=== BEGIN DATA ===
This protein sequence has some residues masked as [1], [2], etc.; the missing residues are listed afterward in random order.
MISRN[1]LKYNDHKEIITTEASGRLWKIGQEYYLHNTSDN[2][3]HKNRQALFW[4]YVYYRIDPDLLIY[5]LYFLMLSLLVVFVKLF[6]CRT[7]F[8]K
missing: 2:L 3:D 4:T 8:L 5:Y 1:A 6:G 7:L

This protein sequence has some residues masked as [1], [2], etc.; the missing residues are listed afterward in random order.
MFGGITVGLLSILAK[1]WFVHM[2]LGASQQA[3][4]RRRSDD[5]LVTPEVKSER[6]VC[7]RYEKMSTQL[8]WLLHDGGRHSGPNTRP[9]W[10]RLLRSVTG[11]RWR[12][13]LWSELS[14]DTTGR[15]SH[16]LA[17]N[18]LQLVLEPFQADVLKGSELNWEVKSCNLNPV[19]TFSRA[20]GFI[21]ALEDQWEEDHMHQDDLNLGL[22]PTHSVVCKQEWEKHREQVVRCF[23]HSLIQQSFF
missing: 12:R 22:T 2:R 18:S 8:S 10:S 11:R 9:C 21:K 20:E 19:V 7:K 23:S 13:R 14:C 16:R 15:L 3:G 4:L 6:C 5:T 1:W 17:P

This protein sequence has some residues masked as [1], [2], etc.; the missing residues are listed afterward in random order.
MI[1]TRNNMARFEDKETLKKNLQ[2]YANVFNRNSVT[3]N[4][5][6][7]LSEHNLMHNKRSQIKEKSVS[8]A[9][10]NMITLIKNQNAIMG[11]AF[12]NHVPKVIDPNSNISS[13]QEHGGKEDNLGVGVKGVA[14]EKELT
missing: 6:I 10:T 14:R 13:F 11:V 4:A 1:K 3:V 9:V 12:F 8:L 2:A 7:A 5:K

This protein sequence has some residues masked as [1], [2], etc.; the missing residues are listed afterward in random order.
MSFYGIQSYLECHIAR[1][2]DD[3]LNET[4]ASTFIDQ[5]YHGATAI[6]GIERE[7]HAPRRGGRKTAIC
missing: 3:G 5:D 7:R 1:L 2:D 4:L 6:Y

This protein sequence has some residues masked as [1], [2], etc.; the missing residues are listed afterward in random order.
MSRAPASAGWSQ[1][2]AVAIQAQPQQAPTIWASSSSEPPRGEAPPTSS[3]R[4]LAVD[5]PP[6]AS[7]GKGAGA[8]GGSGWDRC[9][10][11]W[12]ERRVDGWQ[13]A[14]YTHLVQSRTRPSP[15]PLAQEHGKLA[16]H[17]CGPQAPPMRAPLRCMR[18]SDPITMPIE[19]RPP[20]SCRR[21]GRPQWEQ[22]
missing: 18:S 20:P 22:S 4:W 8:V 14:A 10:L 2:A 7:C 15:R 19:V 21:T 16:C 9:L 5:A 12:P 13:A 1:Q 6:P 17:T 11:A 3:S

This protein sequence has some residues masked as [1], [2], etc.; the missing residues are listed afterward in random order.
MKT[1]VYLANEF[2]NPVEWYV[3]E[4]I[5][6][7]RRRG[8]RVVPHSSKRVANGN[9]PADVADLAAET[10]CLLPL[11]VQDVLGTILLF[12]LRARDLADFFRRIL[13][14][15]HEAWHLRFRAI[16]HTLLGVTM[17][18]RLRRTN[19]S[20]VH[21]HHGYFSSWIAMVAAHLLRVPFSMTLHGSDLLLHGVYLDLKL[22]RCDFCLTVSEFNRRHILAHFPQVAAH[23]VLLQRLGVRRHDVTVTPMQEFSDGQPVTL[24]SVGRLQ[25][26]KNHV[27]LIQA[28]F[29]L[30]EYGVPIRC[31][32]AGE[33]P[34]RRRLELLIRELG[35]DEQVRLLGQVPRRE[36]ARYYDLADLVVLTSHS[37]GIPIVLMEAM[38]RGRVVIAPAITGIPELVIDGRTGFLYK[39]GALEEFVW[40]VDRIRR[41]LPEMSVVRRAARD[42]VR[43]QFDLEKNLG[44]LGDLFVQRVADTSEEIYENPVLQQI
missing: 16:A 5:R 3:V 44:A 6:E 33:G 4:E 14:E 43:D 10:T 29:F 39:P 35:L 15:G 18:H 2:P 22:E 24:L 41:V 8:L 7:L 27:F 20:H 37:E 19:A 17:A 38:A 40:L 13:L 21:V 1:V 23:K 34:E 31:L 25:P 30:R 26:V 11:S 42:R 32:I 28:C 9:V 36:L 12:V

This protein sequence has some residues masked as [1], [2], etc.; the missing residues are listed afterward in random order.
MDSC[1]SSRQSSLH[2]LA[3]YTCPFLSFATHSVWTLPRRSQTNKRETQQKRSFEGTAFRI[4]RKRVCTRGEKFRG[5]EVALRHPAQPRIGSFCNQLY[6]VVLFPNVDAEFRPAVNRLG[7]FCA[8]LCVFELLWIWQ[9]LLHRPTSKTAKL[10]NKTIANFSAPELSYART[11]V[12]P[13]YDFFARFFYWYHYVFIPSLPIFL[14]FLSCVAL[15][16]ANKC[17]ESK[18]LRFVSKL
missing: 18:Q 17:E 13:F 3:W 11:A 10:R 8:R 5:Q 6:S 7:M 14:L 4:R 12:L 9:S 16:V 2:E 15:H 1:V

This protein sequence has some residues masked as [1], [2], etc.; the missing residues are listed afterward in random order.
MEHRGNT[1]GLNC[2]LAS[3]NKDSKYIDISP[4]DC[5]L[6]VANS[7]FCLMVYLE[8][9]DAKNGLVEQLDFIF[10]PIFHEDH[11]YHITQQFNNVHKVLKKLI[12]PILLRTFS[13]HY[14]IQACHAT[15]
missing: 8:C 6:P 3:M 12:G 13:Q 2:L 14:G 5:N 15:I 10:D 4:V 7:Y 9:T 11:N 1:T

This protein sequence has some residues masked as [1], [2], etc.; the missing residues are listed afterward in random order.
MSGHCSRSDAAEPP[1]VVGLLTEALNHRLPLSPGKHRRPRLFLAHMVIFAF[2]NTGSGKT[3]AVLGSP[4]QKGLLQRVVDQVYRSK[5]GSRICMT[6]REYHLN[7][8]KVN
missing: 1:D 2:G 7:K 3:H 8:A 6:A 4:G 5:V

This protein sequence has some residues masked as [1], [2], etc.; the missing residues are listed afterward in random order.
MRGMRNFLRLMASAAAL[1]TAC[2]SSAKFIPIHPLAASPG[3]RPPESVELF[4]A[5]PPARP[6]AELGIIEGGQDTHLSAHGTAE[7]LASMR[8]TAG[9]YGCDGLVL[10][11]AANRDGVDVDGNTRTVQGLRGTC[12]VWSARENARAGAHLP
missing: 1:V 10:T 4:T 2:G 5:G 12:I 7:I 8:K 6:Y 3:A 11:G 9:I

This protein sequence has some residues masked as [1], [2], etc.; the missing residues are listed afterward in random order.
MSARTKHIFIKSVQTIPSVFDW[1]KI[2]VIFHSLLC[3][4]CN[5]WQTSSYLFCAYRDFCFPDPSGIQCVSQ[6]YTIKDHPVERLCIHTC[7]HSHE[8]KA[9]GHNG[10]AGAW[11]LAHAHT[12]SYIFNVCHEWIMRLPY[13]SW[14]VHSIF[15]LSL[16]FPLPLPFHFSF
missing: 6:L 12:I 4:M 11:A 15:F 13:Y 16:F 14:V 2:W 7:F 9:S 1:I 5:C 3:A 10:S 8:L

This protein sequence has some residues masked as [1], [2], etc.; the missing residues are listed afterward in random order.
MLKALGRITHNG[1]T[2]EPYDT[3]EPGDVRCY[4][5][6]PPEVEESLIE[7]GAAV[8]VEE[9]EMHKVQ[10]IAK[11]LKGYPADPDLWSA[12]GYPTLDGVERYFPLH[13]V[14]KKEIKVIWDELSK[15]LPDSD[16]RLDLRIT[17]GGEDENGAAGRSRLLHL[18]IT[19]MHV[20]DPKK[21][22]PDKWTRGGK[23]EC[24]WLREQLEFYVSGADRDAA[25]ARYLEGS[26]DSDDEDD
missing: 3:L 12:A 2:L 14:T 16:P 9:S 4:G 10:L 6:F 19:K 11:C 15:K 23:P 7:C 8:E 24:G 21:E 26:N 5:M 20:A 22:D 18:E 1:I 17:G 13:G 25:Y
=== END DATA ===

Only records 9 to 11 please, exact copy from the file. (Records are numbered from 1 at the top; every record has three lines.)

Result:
This protein sequence has some residues masked as [1], [2], etc.; the missing residues are listed afterward in random order.
MSGHCSRSDAAEPP[1]VVGLLTEALNHRLPLSPGKHRRPRLFLAHMVIFAF[2]NTGSGKT[3]AVLGSP[4]QKGLLQRVVDQVYRSK[5]GSRICMT[6]REYHLN[7][8]KVN
missing: 1:D 2:G 7:K 3:H 8:A 6:A 4:G 5:V

This protein sequence has some residues masked as [1], [2], etc.; the missing residues are listed afterward in random order.
MRGMRNFLRLMASAAAL[1]TAC[2]SSAKFIPIHPLAASPG[3]RPPESVELF[4]A[5]PPARP[6]AELGIIEGGQDTHLSAHGTAE[7]LASMR[8]TAG[9]YGCDGLVL[10][11]AANRDGVDVDGNTRTVQGLRGTC[12]VWSARENARAGAHLP
missing: 1:V 10:T 4:T 2:G 5:G 12:I 7:I 8:K 6:Y 3:A 11:G 9:I

This protein sequence has some residues masked as [1], [2], etc.; the missing residues are listed afterward in random order.
MSARTKHIFIKSVQTIPSVFDW[1]KI[2]VIFHSLLC[3][4]CN[5]WQTSSYLFCAYRDFCFPDPSGIQCVSQ[6]YTIKDHPVERLCIHTC[7]HSHE[8]KA[9]GHNG[10]AGAW[11]LAHAHT[12]SYIFNVCHEWIMRLPY[13]SW[14]VHSIF[15]LSL[16]FPLPLPFHFSF
missing: 6:L 12:I 4:M 11:A 15:F 13:Y 16:F 14:V 2:W 7:F 9:S 1:I 5:C 3:A 10:S 8:L